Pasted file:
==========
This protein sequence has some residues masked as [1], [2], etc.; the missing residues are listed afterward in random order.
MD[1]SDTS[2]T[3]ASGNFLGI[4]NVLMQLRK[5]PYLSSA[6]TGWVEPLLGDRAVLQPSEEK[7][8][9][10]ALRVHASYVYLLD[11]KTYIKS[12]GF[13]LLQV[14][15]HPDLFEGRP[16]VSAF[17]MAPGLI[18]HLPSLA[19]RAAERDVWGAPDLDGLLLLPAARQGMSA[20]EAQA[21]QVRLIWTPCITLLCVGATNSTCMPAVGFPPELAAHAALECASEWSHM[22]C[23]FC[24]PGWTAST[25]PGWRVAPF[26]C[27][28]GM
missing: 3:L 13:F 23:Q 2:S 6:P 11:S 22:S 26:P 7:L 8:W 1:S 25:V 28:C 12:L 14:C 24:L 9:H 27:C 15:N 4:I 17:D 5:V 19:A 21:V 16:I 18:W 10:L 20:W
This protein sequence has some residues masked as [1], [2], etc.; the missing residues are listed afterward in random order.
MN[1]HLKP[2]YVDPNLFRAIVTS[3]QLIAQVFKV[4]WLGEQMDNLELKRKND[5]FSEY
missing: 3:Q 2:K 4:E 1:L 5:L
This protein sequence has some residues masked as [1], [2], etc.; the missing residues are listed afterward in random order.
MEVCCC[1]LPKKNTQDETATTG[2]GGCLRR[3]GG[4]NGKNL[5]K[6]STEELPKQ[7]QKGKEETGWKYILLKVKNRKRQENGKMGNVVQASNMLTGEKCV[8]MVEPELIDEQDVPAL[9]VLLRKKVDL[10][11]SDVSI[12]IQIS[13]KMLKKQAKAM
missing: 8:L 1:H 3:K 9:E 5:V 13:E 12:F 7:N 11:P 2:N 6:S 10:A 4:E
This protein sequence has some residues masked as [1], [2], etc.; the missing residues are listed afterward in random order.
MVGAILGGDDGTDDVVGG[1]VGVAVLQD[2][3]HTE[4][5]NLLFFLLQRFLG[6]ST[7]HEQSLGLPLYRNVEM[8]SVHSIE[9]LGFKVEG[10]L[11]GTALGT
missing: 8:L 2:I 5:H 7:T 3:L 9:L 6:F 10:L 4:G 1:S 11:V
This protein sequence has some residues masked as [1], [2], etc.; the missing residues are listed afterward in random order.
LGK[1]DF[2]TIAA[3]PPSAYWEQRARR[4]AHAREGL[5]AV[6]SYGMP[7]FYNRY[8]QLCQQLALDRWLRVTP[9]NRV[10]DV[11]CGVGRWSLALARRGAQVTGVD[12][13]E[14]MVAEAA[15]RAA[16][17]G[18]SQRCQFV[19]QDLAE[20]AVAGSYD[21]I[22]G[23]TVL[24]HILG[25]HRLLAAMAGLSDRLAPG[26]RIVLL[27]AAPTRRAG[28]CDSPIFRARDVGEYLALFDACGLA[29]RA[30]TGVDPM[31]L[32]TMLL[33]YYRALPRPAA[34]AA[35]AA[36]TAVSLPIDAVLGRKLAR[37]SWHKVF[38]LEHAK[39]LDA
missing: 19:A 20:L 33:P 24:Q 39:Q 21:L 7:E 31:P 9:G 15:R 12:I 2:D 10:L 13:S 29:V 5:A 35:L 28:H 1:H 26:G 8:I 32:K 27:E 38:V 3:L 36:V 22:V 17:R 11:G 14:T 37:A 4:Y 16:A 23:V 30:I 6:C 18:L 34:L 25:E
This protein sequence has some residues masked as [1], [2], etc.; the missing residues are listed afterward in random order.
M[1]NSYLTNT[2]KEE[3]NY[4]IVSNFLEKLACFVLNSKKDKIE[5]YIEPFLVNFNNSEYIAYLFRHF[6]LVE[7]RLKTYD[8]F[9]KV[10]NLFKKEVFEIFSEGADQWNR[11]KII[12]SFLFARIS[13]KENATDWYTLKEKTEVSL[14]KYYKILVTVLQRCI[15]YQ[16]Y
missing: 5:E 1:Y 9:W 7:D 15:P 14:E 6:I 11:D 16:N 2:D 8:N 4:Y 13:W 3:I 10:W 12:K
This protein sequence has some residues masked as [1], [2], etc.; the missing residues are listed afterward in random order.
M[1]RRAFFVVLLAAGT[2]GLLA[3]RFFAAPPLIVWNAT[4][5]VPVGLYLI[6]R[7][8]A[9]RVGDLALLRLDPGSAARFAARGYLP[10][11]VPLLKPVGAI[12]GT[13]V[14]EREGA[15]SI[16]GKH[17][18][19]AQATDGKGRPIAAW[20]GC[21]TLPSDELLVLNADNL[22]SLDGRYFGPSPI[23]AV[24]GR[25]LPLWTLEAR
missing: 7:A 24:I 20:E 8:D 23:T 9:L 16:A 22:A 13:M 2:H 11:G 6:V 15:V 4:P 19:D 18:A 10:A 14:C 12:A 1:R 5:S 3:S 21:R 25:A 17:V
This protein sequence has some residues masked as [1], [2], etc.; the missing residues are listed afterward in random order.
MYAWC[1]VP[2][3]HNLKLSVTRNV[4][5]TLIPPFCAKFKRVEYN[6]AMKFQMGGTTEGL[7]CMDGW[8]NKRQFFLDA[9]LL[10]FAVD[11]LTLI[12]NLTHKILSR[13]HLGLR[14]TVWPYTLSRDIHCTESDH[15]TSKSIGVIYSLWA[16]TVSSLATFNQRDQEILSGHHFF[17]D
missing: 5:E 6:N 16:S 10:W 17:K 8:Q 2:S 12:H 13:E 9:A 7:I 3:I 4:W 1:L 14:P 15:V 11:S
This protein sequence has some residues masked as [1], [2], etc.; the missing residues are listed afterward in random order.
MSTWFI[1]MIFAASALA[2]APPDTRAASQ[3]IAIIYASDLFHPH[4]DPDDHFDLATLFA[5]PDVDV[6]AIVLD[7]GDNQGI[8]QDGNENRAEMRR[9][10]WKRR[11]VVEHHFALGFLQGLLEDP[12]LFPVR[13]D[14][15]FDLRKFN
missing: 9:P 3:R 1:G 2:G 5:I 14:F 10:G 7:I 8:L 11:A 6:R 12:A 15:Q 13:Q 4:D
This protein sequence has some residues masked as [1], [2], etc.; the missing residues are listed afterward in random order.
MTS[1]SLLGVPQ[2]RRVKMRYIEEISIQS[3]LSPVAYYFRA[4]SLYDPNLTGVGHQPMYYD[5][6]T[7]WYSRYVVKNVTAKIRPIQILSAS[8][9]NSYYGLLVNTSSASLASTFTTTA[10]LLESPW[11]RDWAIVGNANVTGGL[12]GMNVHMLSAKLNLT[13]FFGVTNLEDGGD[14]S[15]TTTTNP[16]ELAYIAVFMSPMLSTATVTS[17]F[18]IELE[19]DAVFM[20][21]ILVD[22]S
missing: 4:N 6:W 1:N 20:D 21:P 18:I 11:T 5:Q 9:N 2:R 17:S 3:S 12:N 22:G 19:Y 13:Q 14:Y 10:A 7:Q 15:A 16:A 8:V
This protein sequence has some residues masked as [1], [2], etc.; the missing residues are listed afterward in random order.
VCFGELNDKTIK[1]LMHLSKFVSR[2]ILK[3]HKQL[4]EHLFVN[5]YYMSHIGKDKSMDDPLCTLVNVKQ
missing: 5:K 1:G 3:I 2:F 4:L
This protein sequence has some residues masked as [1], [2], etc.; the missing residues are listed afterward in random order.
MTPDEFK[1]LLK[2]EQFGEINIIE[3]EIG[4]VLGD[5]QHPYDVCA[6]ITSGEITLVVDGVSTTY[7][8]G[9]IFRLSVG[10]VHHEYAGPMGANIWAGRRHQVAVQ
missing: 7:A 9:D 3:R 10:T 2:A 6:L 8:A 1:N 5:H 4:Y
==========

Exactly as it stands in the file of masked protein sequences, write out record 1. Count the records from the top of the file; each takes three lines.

This protein sequence has some residues masked as [1], [2], etc.; the missing residues are listed afterward in random order.
MD[1]SDTS[2]T[3]ASGNFLGI[4]NVLMQLRK[5]PYLSSA[6]TGWVEPLLGDRAVLQPSEEK[7][8][9][10]ALRVHASYVYLLD[11]KTYIKS[12]GF[13]LLQV[14][15]HPDLFEGRP[16]VSAF[17]MAPGLI[18]HLPSLA[19]RAAERDVWGAPDLDGLLLLPAARQGMSA[20]EAQA[21]QVRLIWTPCITLLCVGATNSTCMPAVGFPPELAAHAALECASEWSHM[22]C[23]FC[24]PGWTAST[25]PGWRVAPF[26]C[27][28]GM
missing: 3:L 13:F 23:Q 2:S 6:P 11:S 22:S 26:P 7:L 8:W 1:S 25:V 28:C 12:L 14:C 24:L 9:H 27:C 15:N 4:I 17:D 5:V 19:A 21:V 16:I 18:W 10:L 20:W